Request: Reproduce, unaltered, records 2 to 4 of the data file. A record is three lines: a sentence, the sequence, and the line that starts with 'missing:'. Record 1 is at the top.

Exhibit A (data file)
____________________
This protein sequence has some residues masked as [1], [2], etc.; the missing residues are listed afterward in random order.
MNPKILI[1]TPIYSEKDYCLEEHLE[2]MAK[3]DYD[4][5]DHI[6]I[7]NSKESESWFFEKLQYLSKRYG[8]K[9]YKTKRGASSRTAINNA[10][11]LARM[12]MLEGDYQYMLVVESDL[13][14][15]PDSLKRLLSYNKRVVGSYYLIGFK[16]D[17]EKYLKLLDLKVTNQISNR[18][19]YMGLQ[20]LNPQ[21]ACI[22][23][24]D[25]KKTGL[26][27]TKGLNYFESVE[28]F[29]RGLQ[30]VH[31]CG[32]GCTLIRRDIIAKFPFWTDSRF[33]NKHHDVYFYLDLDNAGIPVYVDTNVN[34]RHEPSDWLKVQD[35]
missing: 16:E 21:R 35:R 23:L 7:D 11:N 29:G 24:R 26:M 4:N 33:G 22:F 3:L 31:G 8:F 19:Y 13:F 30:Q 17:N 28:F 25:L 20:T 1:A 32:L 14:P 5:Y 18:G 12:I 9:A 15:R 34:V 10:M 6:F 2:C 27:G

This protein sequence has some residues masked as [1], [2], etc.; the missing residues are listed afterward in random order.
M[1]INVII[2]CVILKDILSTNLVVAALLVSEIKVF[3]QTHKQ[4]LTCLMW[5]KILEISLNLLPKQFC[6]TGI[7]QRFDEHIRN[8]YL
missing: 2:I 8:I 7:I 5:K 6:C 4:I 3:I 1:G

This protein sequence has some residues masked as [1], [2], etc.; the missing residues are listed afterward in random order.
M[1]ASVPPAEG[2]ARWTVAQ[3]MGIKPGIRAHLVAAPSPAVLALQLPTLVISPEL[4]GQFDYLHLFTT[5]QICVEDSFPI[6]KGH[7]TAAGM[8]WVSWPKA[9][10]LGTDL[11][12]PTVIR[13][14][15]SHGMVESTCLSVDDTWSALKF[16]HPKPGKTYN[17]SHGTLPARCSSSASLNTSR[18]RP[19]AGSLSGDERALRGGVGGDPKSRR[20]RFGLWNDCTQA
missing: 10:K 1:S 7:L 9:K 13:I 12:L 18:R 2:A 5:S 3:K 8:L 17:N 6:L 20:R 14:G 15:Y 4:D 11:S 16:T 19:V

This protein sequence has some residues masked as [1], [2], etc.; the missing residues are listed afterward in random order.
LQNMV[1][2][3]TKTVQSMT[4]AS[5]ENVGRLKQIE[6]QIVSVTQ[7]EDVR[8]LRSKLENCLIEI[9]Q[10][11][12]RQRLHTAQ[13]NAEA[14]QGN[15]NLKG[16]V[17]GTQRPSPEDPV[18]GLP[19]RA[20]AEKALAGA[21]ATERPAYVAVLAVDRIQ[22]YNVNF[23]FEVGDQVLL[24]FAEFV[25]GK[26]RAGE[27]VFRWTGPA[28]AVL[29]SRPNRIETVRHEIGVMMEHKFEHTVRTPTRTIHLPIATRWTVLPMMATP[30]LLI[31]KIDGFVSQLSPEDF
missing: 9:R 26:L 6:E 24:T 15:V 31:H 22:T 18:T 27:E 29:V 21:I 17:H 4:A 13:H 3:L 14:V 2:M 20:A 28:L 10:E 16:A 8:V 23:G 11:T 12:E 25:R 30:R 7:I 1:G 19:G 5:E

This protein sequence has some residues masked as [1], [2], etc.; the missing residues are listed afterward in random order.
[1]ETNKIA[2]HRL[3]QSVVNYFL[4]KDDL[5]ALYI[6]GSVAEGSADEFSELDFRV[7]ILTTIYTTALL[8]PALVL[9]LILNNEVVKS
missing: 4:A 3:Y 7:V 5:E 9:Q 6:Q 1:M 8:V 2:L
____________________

This protein sequence has some residues masked as [1], [2], etc.; the missing residues are listed afterward in random order.
M[1]INVII[2]CVILKDILSTNLVVAALLVSEIKVF[3]QTHKQ[4]LTCLMW[5]KILEISLNLLPKQFC[6]TGI[7]QRFDEHIRN[8]YL
missing: 2:I 8:I 7:I 5:K 6:C 4:I 3:I 1:G

This protein sequence has some residues masked as [1], [2], etc.; the missing residues are listed afterward in random order.
M[1]ASVPPAEG[2]ARWTVAQ[3]MGIKPGIRAHLVAAPSPAVLALQLPTLVISPEL[4]GQFDYLHLFTT[5]QICVEDSFPI[6]KGH[7]TAAGM[8]WVSWPKA[9][10]LGTDL[11][12]PTVIR[13][14][15]SHGMVESTCLSVDDTWSALKF[16]HPKPGKTYN[17]SHGTLPARCSSSASLNTSR[18]RP[19]AGSLSGDERALRGGVGGDPKSRR[20]RFGLWNDCTQA
missing: 10:K 1:S 7:L 9:K 13:I 12:L 18:R 2:A 5:S 3:K 8:L 17:N 6:L 20:R 14:G 15:Y 4:D 11:S 16:T 19:V

This protein sequence has some residues masked as [1], [2], etc.; the missing residues are listed afterward in random order.
LQNMV[1][2][3]TKTVQSMT[4]AS[5]ENVGRLKQIE[6]QIVSVTQ[7]EDVR[8]LRSKLENCLIEI[9]Q[10][11][12]RQRLHTAQ[13]NAEA[14]QGN[15]NLKG[16]V[17]GTQRPSPEDPV[18]GLP[19]RA[20]AEKALAGA[21]ATERPAYVAVLAVDRIQ[22]YNVNF[23]FEVGDQVLL[24]FAEFV[25]GK[26]RAGE[27]VFRWTGPA[28]AVL[29]SRPNRIETVRHEIGVMMEHKFEHTVRTPTRTIHLPIATRWTVLPMMATP[30]LLI[31]KIDGFVSQLSPEDF
missing: 9:R 26:L 6:E 24:T 15:V 31:H 22:T 18:T 27:E 29:V 21:I 17:H 4:A 13:H 3:L 14:V 2:M 20:A 28:L 10:E 16:A 8:V 23:G 11:T 12:E 25:R 30:R 7:I 1:G 19:G 5:E